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After going through a long list of test positions for my chess engine, I found this simple mate in 2 puzzle that my engine failed to see even after searching to a depth of 16 ply. I checked the puzzle with Stockfish and Stockfish also failed, playing the move Kxa2, stalemating black. This was the same move my engine played, and Stockfish continued to recommend it even until reaching high depths when it finally saw the correct move, 1. Ba3, after which 1. ...Kxf6 is forced and met with 2. Bb2#.

Anyway, here's the position (white to move):

[FEN "n1N3br/2p1Bpkr/1pP2R1b/pP3Pp1/P5P1/1P1p4/p2P4/K7 w - - 0 1"]

After testing various changes to find the cause of the bug, I found that disabling null-move pruning fixed the issue, at least for my chess engine. This makes sense since the engine probably tries 1. Ba3 Kxf6 and black can stand pat while being up lots of material, despite white's forced mate with black being in zugzwang.

My question is if null-move pruning is actually the cause in other engines and if not, what am I doing wrong and how should I fix it? Additionally, is it even a good idea to tune a chess engine based on ultra-specific composed positions like this?

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  • I guess you could just run engine without null-move pruning for some amount of time, and then switch back to regular engine configuration for the majority of the analysis time. Commented Apr 9 at 18:36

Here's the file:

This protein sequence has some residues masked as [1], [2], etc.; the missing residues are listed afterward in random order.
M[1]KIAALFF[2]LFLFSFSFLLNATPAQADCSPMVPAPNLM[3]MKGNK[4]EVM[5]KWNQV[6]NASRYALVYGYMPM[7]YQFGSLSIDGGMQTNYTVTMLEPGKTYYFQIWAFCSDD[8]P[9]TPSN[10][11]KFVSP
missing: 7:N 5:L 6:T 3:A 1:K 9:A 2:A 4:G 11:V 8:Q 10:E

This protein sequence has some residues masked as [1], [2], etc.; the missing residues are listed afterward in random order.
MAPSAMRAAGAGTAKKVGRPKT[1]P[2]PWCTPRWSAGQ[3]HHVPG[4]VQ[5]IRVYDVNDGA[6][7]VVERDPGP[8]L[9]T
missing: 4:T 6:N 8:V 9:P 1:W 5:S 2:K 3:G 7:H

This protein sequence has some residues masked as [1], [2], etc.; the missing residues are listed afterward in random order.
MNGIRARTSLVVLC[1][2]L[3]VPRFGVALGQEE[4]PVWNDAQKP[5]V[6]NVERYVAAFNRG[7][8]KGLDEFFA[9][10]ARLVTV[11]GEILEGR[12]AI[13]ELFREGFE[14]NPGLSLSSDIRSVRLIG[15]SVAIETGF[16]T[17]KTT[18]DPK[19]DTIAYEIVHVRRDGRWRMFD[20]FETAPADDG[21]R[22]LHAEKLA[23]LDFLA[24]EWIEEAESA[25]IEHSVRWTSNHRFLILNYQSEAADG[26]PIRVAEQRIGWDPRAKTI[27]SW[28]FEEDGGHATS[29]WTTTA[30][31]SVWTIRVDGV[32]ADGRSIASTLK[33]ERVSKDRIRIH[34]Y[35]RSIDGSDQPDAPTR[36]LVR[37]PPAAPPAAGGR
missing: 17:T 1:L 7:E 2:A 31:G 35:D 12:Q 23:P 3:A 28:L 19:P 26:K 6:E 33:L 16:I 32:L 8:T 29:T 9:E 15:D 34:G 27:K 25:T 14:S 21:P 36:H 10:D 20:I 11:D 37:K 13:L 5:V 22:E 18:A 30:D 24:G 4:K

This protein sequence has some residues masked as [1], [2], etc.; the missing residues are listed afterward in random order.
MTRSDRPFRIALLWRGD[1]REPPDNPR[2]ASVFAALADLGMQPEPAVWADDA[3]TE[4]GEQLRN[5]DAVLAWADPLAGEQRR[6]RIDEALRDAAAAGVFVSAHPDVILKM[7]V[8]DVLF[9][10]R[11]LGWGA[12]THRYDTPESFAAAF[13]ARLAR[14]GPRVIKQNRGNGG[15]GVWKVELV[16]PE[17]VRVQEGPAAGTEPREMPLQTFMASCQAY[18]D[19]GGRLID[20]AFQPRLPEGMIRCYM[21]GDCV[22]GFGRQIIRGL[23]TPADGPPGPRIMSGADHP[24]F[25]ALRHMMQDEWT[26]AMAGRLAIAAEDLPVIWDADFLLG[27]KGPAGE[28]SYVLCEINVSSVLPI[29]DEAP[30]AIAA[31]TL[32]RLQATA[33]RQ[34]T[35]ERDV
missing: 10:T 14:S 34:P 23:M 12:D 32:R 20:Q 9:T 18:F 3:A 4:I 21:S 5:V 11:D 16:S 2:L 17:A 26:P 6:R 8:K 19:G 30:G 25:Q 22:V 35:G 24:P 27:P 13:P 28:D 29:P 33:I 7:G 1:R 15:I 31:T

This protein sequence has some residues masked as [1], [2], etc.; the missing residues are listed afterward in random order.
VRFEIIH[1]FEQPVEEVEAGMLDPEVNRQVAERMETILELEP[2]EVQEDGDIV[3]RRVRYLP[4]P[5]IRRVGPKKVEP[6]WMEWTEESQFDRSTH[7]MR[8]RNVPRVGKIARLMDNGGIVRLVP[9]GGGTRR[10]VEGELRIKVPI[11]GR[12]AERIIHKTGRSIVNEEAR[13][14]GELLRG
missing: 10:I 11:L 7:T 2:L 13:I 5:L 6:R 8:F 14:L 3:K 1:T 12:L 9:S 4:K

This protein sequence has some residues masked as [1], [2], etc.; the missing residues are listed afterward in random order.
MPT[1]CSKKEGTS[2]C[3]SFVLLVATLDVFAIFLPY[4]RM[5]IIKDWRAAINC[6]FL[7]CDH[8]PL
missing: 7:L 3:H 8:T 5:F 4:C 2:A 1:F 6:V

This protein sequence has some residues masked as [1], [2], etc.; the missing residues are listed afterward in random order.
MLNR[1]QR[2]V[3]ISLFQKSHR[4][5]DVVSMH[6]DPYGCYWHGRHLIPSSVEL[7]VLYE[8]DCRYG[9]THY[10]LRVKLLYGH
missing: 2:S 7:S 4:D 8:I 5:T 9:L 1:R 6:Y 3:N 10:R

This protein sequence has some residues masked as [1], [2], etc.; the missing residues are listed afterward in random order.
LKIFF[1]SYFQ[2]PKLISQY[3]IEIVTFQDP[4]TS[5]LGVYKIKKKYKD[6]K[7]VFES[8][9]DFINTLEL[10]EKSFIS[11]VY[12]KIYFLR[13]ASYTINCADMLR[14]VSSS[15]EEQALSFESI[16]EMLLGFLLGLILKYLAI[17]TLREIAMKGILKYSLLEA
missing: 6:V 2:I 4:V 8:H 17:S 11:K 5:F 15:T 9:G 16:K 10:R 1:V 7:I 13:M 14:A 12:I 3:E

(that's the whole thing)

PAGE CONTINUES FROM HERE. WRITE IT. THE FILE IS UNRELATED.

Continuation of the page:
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    I tried four engines, three found it, including stockfish 16.1.
    – Brad Lanam
    Commented Apr 9 at 22:38
  • @BradLanam just out of curiosity what engines did you try and what depth did they find it at? Commented Apr 10 at 2:32
  • Now can they find the full mate in 6 from the starting position of this Giegold problem? chessbase.in/news/Problems-of-Fritz-Emil-Giegold Commented Apr 11 at 4:13
  • Without null move pruning, yes, but the colossal increase in searched nodes for most positions doesn't justify it. Commented Apr 11 at 15:43

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